There’s something about Chandigarh that keeps drawing us back for more. I’m quite certain it’s not the food alone, nor the people, or the roads, or the relative calmness that Delhi lacks so severely. Maybe it is a combination of all of the above and then some. But we sure know that at Chef at Large HQ, we love to go back at the drop of a hat. This time around, we got a chance to explore Chandigarh and Patiala in a Nissan Terrano and I’d be lying if I say we didn’t love every moment of it.
The Road to Chandigarh
Many of us living in Delhi have had the chance to travel up to Chandigarh on our way to the hills. The road that used to be infamous for a rather dismal ride, though lined with good food on both sides all the way, went through a transformation few years ago. Et voila! Wide and well laid out tarmac awaits travelers on their way to the City Beautiful.
The road allows opening up of the throttle at most points allowing one to test vehicles for agility and ride comfort. Speed limits on most stretches of the highway are very realistic, so there’s plenty of fun to be had on the drive for those who like to feel their ride – a feat that the turbo-charged engine of the Terrano accomplished with ease. The scenery may impede speeds a little, but I doubt anyone would complain about it. Although, staying sharp and keeping an eye out for inter-state buses is advised.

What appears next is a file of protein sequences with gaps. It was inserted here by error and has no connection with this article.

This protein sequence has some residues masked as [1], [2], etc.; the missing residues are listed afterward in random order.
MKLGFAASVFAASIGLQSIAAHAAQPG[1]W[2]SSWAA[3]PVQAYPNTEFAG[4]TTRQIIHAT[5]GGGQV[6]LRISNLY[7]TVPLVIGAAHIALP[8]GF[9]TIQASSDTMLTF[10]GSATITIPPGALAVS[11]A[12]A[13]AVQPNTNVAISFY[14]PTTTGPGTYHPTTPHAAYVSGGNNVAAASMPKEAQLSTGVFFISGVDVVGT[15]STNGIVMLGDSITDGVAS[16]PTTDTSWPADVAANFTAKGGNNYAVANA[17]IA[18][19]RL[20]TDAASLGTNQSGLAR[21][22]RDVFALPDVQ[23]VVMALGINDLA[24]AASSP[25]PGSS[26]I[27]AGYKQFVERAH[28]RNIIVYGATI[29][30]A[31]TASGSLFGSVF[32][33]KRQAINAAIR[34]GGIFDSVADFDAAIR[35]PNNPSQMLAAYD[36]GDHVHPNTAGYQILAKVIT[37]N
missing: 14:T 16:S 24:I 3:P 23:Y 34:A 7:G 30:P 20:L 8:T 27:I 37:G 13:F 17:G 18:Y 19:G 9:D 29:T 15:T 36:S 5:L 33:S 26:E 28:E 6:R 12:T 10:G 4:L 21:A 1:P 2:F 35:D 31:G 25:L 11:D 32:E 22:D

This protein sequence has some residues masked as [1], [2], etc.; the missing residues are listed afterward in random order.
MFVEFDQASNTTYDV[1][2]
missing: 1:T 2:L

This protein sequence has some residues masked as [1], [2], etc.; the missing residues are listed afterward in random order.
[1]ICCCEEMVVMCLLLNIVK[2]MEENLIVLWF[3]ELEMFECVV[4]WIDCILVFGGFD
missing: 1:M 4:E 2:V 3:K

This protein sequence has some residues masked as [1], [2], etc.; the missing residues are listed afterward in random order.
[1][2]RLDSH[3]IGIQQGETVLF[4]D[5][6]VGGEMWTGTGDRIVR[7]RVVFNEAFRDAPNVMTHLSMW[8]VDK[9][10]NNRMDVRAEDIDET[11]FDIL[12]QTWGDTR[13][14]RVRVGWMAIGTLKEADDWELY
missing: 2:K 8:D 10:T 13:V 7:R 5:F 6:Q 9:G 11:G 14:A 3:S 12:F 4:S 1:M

Chandigarh city police enforces traffic rules very strictly, therefore it is advisable to observe speed limit and other traffic rules at all times to enjoy the drive. The Terrano doesn’t disappoint on this front with exceptional handling in city traffic. Staying within the speed limit proves easier than expected with no loss of power whatsoever as the Terrano navigates through lanes.
Breakfast at Murthal
No trip to Chandigarh is complete without the first stopover at Murthal for stuffed tandoori paranthas and white butter. The ride to Murthal from Karnal Bypass is short and comfortable, making it an ideal breakfast getaway destination on weekends, provided you prefer paranthas over French toast for breakfast.
Every one recommends Amrik Sukhdev as the perfect spot for paranthas in Murthal. However, we tried out the offerings at No.1 Ahuja Dhaba. Must say, I’m not an expert in paranthas, but the ones they serve at Ahuja’s might prove to be a little too thick for some. That said, they taste just fine and warrant a visit every now and then to check the hunger pangs that only paranthas can satiate.
This stretch of road has practically nothing out of place or interesting in terms of ride quality other than perhaps the food that one would like to write home about. But then, it does serve as the beginning of the journey towards Chandigarh and beyond for most travelers taking this road.
The nearly straight and long stretch between Murthal and our next stop in Ambala served well as a test track for a thorough check. Once the driver gets to open up to the car and gets into the flow of the drive, the real deal begins to emerge.
Lunch with Puran Singh of Ambala
Puran Singh is an institution in the city of Ambala. Located on the highway, just off the road leading into Ambala Cantonment, Puran Singh’s Dhaba is known far and wide for its mutton curry that is supposed to be like no other in all of Northern India. Such is the legend that there are many establishments on the same stretch that have adopted the same name with absolute disregard to copyrights. We weren’t in a complaining mood though and dove right in.